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Calibration and evaluation of the STICS soil-crop model for sorghum-cowpea intercrop in sub-Saharan Africa

Traore A., Falconnier G.N., Affholder F., Sultan B.. 2020. In : XIIth STICS users seminar - Book of abstracts. Montpellier : CIRAD, p. 32. STICS 2020 Workshop. 12, 2020-02-06/2020-02-07, Montpellier (France).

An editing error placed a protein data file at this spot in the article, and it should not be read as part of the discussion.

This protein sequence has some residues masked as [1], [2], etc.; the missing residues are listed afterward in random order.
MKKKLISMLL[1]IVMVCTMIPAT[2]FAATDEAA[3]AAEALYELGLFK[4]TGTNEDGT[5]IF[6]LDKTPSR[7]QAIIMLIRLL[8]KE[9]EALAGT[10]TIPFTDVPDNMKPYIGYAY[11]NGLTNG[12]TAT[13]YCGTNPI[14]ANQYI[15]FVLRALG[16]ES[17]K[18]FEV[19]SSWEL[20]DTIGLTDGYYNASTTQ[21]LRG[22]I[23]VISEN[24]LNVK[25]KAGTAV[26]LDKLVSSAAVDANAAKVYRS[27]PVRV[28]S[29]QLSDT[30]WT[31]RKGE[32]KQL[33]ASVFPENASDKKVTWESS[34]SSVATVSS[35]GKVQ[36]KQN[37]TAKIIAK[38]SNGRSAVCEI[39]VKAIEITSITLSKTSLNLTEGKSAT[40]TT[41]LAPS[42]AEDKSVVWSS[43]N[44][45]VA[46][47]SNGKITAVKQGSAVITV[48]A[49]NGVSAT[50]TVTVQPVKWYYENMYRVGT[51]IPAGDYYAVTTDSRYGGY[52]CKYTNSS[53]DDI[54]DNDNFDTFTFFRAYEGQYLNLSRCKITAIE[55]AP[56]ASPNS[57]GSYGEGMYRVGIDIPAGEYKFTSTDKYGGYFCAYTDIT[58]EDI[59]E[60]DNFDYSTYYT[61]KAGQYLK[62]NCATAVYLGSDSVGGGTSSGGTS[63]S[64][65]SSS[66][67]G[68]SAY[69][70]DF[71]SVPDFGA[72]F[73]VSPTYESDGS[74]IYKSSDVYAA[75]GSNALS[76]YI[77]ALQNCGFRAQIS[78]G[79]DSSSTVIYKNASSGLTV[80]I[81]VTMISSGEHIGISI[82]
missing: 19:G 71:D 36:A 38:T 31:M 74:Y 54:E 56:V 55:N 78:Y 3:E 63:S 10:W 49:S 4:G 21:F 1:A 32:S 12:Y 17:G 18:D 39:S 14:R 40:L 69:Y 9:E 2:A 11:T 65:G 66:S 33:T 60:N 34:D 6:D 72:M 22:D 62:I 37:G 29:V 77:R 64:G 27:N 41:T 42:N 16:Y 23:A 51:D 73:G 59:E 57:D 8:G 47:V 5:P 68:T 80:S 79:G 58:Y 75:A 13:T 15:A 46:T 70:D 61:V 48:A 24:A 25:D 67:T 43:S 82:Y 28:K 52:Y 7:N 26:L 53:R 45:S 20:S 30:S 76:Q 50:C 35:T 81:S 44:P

Introduction: Intercropping is an entry point for sustainable agricultural intensification, particularly for the variable rainfall conditions that prevail across sub-Saharan Africa. However, deriving relevant recommendations for intercropping management requires field experiments. The time, cost and technical skills required to study the temporal production of intercropping systems using field experiments is likely to limit the number and duration of multi-years trials (Lobell et al., 2009). To address such limitations, crop simulation models have been used to assess the agronomic and environmental performances of cropping systems under diverse climatic conditions, including hypothetical future climate (Boote et al., 1996). Intercropping has not been modelled extensively and models that simulate these cropping systems, such as STICS, have not often been evaluated for tropical conditions and for species grown by farmers in sub-saharan Africa. The objective of this study was to evaluate the performance of STICS model adapted for West African conditions to simulate the growth and productivity of sorghum-cowpea cropping systems. Material and method: We used the STICS soil-crop model and data from field experiments conducted at the N'Tarla Agronomic Station in Mali in 2017 and 2018. Two varieties of sorghum (local and improved) with different photoperiod sensitivity were grown as sole crop or intercropped with cowpea. Two sowing dates and two levels of mineral fertilization were also investigated. Model simulations were evaluated using observed data for phenology, leaf area index (LAI), biomass, yield and soil moisture. The performance of the model was evaluated using root mean square error (RMSE) and model efficiency (EF). Results: So far, the calibration has been performed for sole crops only. After calibration, the model satisfactorily simulated sorghum phenology (RMSE = 3.38 days for flowering and 3.41 for maturity). Cowpea phenology was less well simulated (RMSE = 13.27 days for flowering and 9.30 for maturity). Model simulation were satisfactory for soil moisture (RMSE = 14%, EF = 0.72) and aboveground plant biomass (RMSE = 39, EF = 83). With current calibration, the model underestimated the leaf area index with RMSE of 49% and EF of 0.46. Conclusion: Our work provides a first calibration and evaluation of the sole crops involved in the sorghum cowpea intercropping under rainfed conditions in southern Mali. The next step of the work will be to calibrate the intercropping treatments.

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